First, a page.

A chalazion (pronounced ka-LAY-zee-un), also known as a meibomian cyst, is a type of fluid-filled bump on the upper or lower eyelid.
Chalazia (plural of chalazion) are sometimes confused with sties. A chalazion is a firm, painless lump that develops within the eyelid when an oil gland becomes obstructed or blocked. (1) A stye is basically an abscess of the eyelid and typically occurs when an oil gland at the edge of the eyelid becomes infected with bacteria, resulting in a pus-filled lump or pimple that can hurt. (2)
Signs and Symptoms of a Chalazion
The primary sign of a chalazion is a lump inside the upper eyelid.
Less commonly, chalazia may develop inside the lower eyelid. A chalazion may be accompanied by increased tearing.
If a chalazion progresses to the point of inflammation, it can cause the area around it to become red, swollen, and painful. (1)
Causes and Risk Factors of a Chalazion
Meibomian glands, or tarsal glands, are located within the eyelids near the lashes. They produce a thin, oily lubricant that prevents evaporation of the tear film — the thin layer of tears that covers the outer surface of the eye (the cornea). (3)
“If that oil inside starts to thicken, that forms a reaction in the eyelid that produces this bump in your eyelid,” says Sonul Mehta, MD, assistant professor of clinical ophthalmology at Penn Medicine in Philadelphia.
Both chalazia and sties are often a complication of blepharitis, a chronic inflammation of the eyelids. Conditions that cause meibomian gland secretions to become unusually thick, such as meibomian gland dysfunction and ocular rosacea, may also cause chalazia to develop. (4)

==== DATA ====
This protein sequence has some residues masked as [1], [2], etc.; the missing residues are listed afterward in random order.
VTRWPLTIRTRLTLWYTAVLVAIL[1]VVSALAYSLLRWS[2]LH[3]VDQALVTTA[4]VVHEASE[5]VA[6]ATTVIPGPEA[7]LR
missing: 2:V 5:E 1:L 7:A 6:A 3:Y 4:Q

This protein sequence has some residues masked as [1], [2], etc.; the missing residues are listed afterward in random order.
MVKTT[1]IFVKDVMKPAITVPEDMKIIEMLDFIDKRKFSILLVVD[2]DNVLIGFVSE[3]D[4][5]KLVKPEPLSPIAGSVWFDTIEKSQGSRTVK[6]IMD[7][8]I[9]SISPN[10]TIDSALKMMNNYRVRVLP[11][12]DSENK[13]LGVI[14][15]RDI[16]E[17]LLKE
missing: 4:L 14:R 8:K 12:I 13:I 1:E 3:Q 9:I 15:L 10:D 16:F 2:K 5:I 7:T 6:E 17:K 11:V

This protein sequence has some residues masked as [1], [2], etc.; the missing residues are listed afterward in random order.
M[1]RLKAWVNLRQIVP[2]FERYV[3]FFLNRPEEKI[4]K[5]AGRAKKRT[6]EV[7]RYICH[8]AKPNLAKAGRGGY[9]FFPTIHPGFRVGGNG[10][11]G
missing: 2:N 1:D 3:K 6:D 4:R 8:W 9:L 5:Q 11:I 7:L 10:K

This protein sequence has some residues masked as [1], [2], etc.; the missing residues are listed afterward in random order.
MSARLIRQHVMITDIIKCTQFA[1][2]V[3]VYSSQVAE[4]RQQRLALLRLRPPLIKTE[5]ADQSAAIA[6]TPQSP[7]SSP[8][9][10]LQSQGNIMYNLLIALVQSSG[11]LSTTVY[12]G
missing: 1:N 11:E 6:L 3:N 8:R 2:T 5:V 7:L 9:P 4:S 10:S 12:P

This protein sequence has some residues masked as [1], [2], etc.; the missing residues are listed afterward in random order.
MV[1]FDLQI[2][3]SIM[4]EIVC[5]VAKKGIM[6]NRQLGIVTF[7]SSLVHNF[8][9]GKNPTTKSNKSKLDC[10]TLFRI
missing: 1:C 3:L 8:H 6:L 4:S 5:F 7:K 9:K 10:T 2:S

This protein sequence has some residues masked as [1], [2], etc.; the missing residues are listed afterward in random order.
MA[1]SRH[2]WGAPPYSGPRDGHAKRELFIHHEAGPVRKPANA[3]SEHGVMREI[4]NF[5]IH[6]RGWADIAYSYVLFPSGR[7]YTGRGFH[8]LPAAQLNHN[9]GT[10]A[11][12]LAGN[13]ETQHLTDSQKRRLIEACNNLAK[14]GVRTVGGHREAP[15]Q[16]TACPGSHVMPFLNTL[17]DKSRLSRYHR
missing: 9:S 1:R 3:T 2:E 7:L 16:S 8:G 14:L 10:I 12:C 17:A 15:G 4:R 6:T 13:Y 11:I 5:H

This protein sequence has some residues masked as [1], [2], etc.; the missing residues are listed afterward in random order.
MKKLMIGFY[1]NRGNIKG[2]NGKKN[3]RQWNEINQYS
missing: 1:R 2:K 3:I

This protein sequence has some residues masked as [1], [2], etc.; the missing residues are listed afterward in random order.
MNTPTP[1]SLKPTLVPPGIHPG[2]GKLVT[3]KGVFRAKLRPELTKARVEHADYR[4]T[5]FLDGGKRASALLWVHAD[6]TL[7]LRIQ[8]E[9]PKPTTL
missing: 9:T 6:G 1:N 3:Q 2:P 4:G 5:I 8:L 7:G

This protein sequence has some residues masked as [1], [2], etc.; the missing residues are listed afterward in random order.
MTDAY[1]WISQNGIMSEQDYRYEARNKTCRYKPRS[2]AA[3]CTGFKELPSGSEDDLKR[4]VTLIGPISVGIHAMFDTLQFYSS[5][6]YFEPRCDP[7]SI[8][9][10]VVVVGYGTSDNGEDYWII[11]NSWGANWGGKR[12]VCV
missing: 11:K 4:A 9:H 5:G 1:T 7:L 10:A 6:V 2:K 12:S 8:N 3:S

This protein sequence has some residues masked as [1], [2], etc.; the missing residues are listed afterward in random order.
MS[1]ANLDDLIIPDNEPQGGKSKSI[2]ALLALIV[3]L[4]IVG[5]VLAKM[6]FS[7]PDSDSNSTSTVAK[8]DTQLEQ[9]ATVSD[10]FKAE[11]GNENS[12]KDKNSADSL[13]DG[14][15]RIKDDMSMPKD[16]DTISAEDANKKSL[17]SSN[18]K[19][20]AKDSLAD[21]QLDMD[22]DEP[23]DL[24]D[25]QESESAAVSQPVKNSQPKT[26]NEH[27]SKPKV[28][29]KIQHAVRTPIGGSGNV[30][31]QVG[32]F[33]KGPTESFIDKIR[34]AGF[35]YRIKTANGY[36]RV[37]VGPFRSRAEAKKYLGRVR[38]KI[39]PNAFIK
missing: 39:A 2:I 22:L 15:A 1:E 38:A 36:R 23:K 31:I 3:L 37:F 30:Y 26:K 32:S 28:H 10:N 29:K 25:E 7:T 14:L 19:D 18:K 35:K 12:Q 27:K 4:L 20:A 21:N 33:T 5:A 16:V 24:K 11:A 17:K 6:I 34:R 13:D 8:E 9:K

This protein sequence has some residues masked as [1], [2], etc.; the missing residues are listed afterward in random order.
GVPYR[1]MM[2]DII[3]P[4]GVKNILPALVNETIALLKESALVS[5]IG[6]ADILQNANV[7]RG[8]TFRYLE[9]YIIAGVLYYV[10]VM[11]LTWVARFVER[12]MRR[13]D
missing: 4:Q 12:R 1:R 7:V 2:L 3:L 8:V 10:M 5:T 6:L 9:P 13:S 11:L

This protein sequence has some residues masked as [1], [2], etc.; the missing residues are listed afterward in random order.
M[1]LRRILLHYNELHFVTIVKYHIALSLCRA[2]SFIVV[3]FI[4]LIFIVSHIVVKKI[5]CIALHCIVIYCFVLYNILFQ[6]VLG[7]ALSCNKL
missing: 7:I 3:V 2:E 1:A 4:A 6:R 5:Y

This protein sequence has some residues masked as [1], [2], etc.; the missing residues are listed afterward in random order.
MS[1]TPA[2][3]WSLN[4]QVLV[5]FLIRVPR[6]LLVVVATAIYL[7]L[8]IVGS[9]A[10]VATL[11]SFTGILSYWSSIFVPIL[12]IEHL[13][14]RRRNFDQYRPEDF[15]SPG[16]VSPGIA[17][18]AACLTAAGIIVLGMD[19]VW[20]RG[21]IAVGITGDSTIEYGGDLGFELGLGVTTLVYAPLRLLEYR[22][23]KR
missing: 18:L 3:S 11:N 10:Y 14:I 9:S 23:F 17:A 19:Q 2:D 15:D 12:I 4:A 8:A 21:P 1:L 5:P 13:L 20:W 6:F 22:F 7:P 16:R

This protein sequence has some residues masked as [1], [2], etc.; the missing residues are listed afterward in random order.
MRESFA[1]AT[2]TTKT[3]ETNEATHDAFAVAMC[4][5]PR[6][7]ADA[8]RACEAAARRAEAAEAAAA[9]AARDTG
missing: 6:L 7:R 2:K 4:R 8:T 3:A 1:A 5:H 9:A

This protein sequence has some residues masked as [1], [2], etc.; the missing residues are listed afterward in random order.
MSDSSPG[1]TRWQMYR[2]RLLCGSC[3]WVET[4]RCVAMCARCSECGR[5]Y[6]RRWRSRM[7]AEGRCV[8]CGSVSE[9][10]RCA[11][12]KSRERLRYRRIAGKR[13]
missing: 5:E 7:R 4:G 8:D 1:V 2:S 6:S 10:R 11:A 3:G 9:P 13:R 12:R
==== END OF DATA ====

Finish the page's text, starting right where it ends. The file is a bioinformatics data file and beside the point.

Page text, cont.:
Additionally, the following conditions or factors are associated with an increased risk of developing a chalazion: (5)
- A prior chalazion
- Demodicosis (demodex mite infestation)
- Low vitamin A levels in the blood
- Gastrointestinal inflammation
How Is a Chalazion Diagnosed?
Diagnosis of a chalazion involves a comprehensive eye exam. Your optometrist or medical provider will start by obtaining your medical history to understand your symptoms and any health problems you may have that could contribute to your eyelid issues.
Your doctor will then examine your eyes, looking at your eyelid structure, skin texture, and the appearance of your eyelashes. Usually this is enough information to make a clinical diagnosis, though rarely the doctor will obtain a sample of fluid from the chalazion for lab testing. (6)
Prognosis of a Chalazion
Chalazia typically heal on their own. The prognosis with treatment is excellent in most cases. (7)
Duration of a Chalazion
“As long as there is no infection, a chalazion typically only lasts a few weeks provided it’s treated properly,” says Dr. Mehta.
Treatment and Medication Options for a Chalazion
To help the cysts heal, doctors recommend applying warm compresses to the affected eyelid for 10 to 15 minutes, 3 to 5 times a day. (2) “The warm compresses kind of ‘melt’ that oil and allow it to drain through,” says Mehta.
You can also try to help the chalazion drain by gently massaging the eyelid for several minutes a day; but never try to push, squeeze, or “pop” the cyst. (8)